Several times each week, I work with clients who desire the benefits of massage, but are obviously anxious or even terrified about getting undressed. As a recovering shame-aholic, I understand this dilemma completely. When you dislike your body, you want to hide it. You don’t want anyone to know your secrets of imperfection for fear of being rejected or humiliated. I lived most of my adult life like this. It’s debilitating and isolating to experience the world through these lenses. As a compassionate person and professional therapist, I want everybody to be 100% comfortable during each session, so I take the time to explain that I will leave the room while clients undress as much or as little as they wish, and that they will be covered and their privacy protected. Yet I often still recognize that look of panic in their eyes while we are chatting before the session begins.
One day after working with a client like this, I was bicycling home and came across a hawk resting on a fence. I stopped to witness this creature’s majestic presence. I contemplated how regal this bird looked and felt a wave of inspiration. This hawk has never, not once, been ashamed of it’s body or feathers or beak. It has never thought, “Oh, if only I was sleeker or faster or more colorful.” It does not sit around criticizing itself or categorizing its faults. It just simply is. A hawk accepts itself exactly as it is, without a need to compare itself to another. (Or at least, so I imagine!) Can you visualize a beautiful bird like this hiding its head under its wing whimpering, “Don’t look at me! I’m not worthy. I’m just a hawk. I should have been an eagle.”??? NO!
So why do we humans treat ourselves this way? I believe it’s because we’ve forgotten who we truly are; that we are unique individuals with talents and passions that contribute to a better world; that we are worthy of being loved and accepted just the way we are. Not because of what we’ve done to prove this worth, but just simply for being ourselves. What a relief it is to drop the constant stream of self-criticism and to relax into the comfort of self-acceptance. I invite you to try an experiment and invoke the spirit of the magnificent hawk next time you feel doubts about your appearance, performance, or worthiness. It’s impossible to feel ashamed about anything when you’re in the flow of proud hawk energy.
Yesterday a family of four visited the spa where I work. I was lucky enough to be assigned to the father. You see, this man clearly did not want to be here. He sat sullenly in the waiting room, arms crossed and brow furled. His responses to my questions were extremely curt and he volunteered absolutely no information about his needs or hopes for the session. As it turns out, his wife had drug him into the spa, insisting that he needed to relax. Well, he was determined to resist!
Lucky, you ask? Why on earth would I feel lucky to spend an hour alone with this man when he’d rather be anywhere else? Well, the truth is, I love a good challenge! And I assure you that the sweet feeling of victory when winning grumpy clients over is truly incredible. This type of situation is not uncommon in my business. I used to get very stressed out. Ten years of experience has taught me not to take it personally. I understand that some people don’t like to be touched, or are worried about being judged, or think bodywork is a fu-fu pampering treatment that is a waste of time. I get it. But since this person has showed up on my table, I am determined to give him the best experience possible.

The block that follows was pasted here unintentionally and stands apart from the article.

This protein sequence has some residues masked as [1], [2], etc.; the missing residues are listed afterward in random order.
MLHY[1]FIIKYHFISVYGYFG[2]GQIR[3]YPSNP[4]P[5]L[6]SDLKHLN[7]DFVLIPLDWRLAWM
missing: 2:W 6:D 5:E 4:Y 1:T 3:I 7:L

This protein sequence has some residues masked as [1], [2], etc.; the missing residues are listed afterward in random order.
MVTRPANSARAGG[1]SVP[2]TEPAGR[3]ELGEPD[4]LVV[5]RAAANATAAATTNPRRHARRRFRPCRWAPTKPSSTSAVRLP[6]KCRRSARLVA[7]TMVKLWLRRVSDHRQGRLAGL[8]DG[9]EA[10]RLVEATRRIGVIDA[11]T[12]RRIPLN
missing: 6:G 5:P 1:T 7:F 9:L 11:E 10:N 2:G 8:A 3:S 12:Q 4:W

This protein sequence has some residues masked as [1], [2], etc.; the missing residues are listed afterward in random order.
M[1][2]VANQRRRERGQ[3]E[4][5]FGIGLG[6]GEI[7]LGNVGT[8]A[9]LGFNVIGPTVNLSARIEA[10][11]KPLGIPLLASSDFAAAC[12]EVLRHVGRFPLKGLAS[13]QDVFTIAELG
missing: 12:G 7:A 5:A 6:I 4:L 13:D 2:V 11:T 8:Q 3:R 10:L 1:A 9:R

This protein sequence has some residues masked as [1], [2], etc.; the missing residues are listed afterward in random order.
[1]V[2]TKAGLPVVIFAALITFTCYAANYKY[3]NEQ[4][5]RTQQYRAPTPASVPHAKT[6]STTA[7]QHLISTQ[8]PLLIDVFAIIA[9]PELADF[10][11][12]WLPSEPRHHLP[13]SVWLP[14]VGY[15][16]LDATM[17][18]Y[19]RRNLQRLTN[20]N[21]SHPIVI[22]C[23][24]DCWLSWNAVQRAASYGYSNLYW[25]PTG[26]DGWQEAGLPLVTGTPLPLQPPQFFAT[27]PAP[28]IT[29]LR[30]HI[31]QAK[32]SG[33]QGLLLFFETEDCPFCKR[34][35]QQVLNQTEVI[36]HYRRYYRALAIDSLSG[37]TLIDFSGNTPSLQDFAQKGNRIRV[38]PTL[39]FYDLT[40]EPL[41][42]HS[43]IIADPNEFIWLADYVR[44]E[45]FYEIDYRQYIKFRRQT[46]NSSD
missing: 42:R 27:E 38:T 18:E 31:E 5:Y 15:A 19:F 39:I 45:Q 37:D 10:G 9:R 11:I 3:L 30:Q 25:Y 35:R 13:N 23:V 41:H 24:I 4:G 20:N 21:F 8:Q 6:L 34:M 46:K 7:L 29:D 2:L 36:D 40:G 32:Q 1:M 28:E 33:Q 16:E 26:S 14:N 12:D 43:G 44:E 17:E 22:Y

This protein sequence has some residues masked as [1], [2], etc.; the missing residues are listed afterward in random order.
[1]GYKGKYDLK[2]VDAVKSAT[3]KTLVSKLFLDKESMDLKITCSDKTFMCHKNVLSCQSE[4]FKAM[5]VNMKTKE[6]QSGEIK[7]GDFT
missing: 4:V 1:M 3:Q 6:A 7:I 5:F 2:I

Ninety percent of the time I am able to win the reluctant client over in the first 15 minutes. It starts with a big breath or a deep sigh once they begin to realize that it’s comfy & warm on the table; that a compassionate person is completely there for them; that a trained and skilled professional can easily locate their tension areas & has tools to provide relief. I image that my acceptance of the situation without judgement is a welcome respite from the demanding world. So, yes, I enjoy a good challenge. It makes my heart sing. Even when the client remains unconvinced that massage is NOT for them, I know that they have still benefited from the experience of healing touch.
This particular gentleman? Ten minutes into our session and he says to me, “I can’t believe that feels so good!”. I made a joke about the spa not being such a horrible place to spend a Saturday afternoon, and he laughed. He asked me a few questions about the tension in his shoulders and I was then able to explain that it doesn’t need to be that way. We have the power to make choices that support our wellness and comfort in our bodies. Bodywork is a tremendous resource for resetting our systems to relaxation, which is the foundation for good health. Now, I doubt I will be seeing this fellow on a regular basis, but I am delighted that I was able to plant a seed in his mind about the options available to him.